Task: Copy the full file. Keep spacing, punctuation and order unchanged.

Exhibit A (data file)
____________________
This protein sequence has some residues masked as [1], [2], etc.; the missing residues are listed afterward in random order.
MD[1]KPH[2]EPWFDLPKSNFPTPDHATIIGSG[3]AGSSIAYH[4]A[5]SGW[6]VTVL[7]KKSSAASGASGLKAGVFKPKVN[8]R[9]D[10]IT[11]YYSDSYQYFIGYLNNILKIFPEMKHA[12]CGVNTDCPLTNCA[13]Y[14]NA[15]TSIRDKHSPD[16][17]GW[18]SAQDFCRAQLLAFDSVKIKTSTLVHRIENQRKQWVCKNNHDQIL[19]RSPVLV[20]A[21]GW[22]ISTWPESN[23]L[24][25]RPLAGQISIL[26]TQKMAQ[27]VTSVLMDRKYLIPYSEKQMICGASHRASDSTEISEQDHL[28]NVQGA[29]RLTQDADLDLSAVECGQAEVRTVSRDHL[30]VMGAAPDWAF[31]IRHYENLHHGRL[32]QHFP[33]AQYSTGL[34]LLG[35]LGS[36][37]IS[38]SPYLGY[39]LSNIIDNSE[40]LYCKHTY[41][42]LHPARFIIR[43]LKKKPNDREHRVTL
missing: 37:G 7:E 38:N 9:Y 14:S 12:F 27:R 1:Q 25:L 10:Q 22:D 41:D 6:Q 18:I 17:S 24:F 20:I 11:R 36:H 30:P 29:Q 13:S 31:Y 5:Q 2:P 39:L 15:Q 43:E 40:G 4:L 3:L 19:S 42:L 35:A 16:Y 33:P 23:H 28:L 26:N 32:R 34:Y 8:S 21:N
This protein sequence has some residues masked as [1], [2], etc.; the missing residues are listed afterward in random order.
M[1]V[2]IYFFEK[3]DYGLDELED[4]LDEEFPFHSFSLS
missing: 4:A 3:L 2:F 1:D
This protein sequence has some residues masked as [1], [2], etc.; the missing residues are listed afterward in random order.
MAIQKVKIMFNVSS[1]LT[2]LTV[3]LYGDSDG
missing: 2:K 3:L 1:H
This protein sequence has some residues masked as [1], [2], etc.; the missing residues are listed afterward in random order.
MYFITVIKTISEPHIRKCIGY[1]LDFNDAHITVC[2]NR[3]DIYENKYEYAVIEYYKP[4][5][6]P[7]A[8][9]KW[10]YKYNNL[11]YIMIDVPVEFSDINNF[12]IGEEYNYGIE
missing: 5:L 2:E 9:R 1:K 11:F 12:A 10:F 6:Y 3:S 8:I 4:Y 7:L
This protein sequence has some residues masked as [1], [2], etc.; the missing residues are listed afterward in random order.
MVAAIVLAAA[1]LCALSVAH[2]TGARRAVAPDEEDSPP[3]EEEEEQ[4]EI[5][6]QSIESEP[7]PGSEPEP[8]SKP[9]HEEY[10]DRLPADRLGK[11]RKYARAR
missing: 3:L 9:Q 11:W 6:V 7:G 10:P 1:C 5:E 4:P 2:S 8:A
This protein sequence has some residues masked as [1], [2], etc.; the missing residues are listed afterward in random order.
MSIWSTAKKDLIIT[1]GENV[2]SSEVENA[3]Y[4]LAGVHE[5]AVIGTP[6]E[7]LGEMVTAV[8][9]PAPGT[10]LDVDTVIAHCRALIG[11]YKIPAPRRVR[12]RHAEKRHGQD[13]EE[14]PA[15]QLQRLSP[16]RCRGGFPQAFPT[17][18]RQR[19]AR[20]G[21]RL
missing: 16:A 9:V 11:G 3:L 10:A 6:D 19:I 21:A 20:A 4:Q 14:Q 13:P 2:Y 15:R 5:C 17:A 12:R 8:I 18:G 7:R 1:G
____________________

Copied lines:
This protein sequence has some residues masked as [1], [2], etc.; the missing residues are listed afterward in random order.
MD[1]KPH[2]EPWFDLPKSNFPTPDHATIIGSG[3]AGSSIAYH[4]A[5]SGW[6]VTVL[7]KKSSAASGASGLKAGVFKPKVN[8]R[9]D[10]IT[11]YYSDSYQYFIGYLNNILKIFPEMKHA[12]CGVNTDCPLTNCA[13]Y[14]NA[15]TSIRDKHSPD[16][17]GW[18]SAQDFCRAQLLAFDSVKIKTSTLVHRIENQRKQWVCKNNHDQIL[19]RSPVLV[20]A[21]GW[22]ISTWPESN[23]L[24][25]RPLAGQISIL[26]TQKMAQ[27]VTSVLMDRKYLIPYSEKQMICGASHRASDSTEISEQDHL[28]NVQGA[29]RLTQDADLDLSAVECGQAEVRTVSRDHL[30]VMGAAPDWAF[31]IRHYENLHHGRL[32]QHFP[33]AQYSTGL[34]LLG[35]LGS[36][37]IS[38]SPYLGY[39]LSNIIDNSE[40]LYCKHTY[41][42]LHPARFIIR[43]LKKKPNDREHRVTL
missing: 37:G 7:E 38:N 9:Y 14:S 12:F 27:R 1:Q 25:L 10:Q 22:D 41:D 6:Q 18:I 17:S 24:F 20:I 11:R 36:H 30:P 29:Q 13:S 31:Y 5:Q 2:P 39:L 15:Q 43:E 40:G 4:L 3:L 19:S 42:L 35:A 16:Y 33:P 23:H 28:L 26:N 32:R 34:Y 8:S 21:N
This protein sequence has some residues masked as [1], [2], etc.; the missing residues are listed afterward in random order.
M[1]V[2]IYFFEK[3]DYGLDELED[4]LDEEFPFHSFSLS
missing: 4:A 3:L 2:F 1:D
This protein sequence has some residues masked as [1], [2], etc.; the missing residues are listed afterward in random order.
MAIQKVKIMFNVSS[1]LT[2]LTV[3]LYGDSDG
missing: 2:K 3:L 1:H
This protein sequence has some residues masked as [1], [2], etc.; the missing residues are listed afterward in random order.
MYFITVIKTISEPHIRKCIGY[1]LDFNDAHITVC[2]NR[3]DIYENKYEYAVIEYYKP[4][5][6]P[7]A[8][9]KW[10]YKYNNL[11]YIMIDVPVEFSDINNF[12]IGEEYNYGIE
missing: 5:L 2:E 9:R 1:K 11:F 12:A 10:F 6:Y 3:S 8:I 4:Y 7:L
This protein sequence has some residues masked as [1], [2], etc.; the missing residues are listed afterward in random order.
MVAAIVLAAA[1]LCALSVAH[2]TGARRAVAPDEEDSPP[3]EEEEEQ[4]EI[5][6]QSIESEP[7]PGSEPEP[8]SKP[9]HEEY[10]DRLPADRLGK[11]RKYARAR
missing: 3:L 9:Q 11:W 6:V 7:G 10:P 1:C 5:E 4:P 2:S 8:A
This protein sequence has some residues masked as [1], [2], etc.; the missing residues are listed afterward in random order.
MSIWSTAKKDLIIT[1]GENV[2]SSEVENA[3]Y[4]LAGVHE[5]AVIGTP[6]E[7]LGEMVTAV[8][9]PAPGT[10]LDVDTVIAHCRALIG[11]YKIPAPRRVR[12]RHAEKRHGQD[13]EE[14]PA[15]QLQRLSP[16]RCRGGFPQAFPT[17][18]RQR[19]AR[20]G[21]RL
missing: 16:A 9:V 11:G 3:L 10:A 6:D 19:I 21:A 20:A 4:Q 14:Q 13:P 2:Y 15:R 5:C 17:A 12:R 8:I 18:G 7:R 1:G